Many forms of dental work are so seamless as to be invisible. Other people will be completely unaware of your dental restorations (unless you choose to tell them), and it can be that you tend to forget about the work yourself. This can be the case with dental bonding, which is when your dentist has rebuilt damaged sections of your teeth by applying a tooth-coloured resin, which then dries and hardens (literally bonding to your teeth). Still, you might become all too aware of your dental bonding in the following years, and this can happen when you decide to whiten your teeth.

Whitening at Home

Whitening your teeth can seem simple. For some products, you just apply your chosen teeth whitening product to the applicator trays, pop them into your mouth for the recommended time, and your teeth will then become progressively whiter. It's slightly more complicated when you have dental bonding. While the active ingredients in whitening solution will whiten your dental enamel, the dental bonding is a type of resin, and won't react to the whitening solution in any meaningful way.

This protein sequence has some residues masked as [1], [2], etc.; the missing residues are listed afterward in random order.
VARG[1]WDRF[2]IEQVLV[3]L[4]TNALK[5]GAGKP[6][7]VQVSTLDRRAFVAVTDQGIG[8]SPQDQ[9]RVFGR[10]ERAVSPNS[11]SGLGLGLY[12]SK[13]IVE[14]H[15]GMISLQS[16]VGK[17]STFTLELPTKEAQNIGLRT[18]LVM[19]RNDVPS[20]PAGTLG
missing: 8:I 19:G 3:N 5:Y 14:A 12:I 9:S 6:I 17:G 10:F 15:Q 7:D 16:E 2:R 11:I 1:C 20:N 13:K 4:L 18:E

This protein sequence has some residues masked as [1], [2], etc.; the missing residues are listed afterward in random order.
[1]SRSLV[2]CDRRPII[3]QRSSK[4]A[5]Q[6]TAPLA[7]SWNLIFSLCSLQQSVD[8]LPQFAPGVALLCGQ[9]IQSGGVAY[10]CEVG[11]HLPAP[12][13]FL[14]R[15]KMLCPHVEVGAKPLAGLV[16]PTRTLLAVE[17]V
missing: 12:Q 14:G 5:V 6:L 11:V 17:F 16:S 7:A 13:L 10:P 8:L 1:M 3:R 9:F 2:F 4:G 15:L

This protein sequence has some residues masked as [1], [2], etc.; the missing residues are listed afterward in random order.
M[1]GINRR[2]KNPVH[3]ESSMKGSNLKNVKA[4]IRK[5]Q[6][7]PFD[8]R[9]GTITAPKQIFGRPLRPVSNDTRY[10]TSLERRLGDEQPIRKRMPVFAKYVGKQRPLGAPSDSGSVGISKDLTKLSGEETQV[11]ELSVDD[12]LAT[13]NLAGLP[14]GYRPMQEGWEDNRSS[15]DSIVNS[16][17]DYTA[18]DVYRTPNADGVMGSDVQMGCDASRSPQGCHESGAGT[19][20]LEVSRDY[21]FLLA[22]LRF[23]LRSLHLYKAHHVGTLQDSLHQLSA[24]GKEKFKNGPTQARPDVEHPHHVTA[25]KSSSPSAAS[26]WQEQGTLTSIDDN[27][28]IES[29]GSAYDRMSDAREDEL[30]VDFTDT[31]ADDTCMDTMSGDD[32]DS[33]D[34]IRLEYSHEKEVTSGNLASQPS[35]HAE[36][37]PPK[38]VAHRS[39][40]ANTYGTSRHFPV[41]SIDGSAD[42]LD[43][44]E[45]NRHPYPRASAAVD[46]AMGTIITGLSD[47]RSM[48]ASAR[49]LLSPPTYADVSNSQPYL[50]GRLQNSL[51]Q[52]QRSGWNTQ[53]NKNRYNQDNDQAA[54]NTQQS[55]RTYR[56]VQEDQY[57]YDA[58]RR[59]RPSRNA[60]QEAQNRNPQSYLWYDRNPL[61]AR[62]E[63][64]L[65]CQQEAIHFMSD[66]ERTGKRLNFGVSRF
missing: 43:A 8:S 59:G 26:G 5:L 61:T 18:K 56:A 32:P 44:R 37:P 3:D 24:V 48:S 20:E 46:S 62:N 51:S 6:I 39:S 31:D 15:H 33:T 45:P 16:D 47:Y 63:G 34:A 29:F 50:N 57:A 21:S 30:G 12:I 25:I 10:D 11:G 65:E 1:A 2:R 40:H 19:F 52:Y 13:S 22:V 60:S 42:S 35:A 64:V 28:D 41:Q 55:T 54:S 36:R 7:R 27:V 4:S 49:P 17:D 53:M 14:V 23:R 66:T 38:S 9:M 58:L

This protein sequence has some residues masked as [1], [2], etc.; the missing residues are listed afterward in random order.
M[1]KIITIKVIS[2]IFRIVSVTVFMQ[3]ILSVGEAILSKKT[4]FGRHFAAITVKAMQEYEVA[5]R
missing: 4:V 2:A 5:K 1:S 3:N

A Striking Look

The teeth whitening product generally can't be faulted, because it is in fact whitening your teeth. The trouble is that your dental bonding is not a natural part of your tooth, and while it can become discoloured like a natural tooth, it will not whiten like a natural tooth. In fact, you can easily end up with two colour tones on a single tooth, with the enamel having responded to the treatment, while the dental bonding has not. This can result in a uniquely striking look, but it is likely not the look you want.

Freshening Your Dental Bonding

To achieve the uniformly whitened smile you're after, it might be time to freshen up your dental bonding. The resin material applied to your teeth won't last forever, although it's extremely durable. So really, it's just a case of having your dental bonding replaced in the shade of whiteness you were hoping to achieve, and then having your dentist whiten the enamel portions of the teeth (as well as your other teeth that didn't require any bonding) to match the newly-applied bonding. The emphasis is then on maintaining this level of whitening so you don't have a colour mismatch between your enamel and the dental resin material.

Dental bonding isn't going to stop you from whitening your teeth, but it is going to mean you'll need a bit of extra help to achieve the look you're going for. For more information about teeth whitening, contact a local dental office.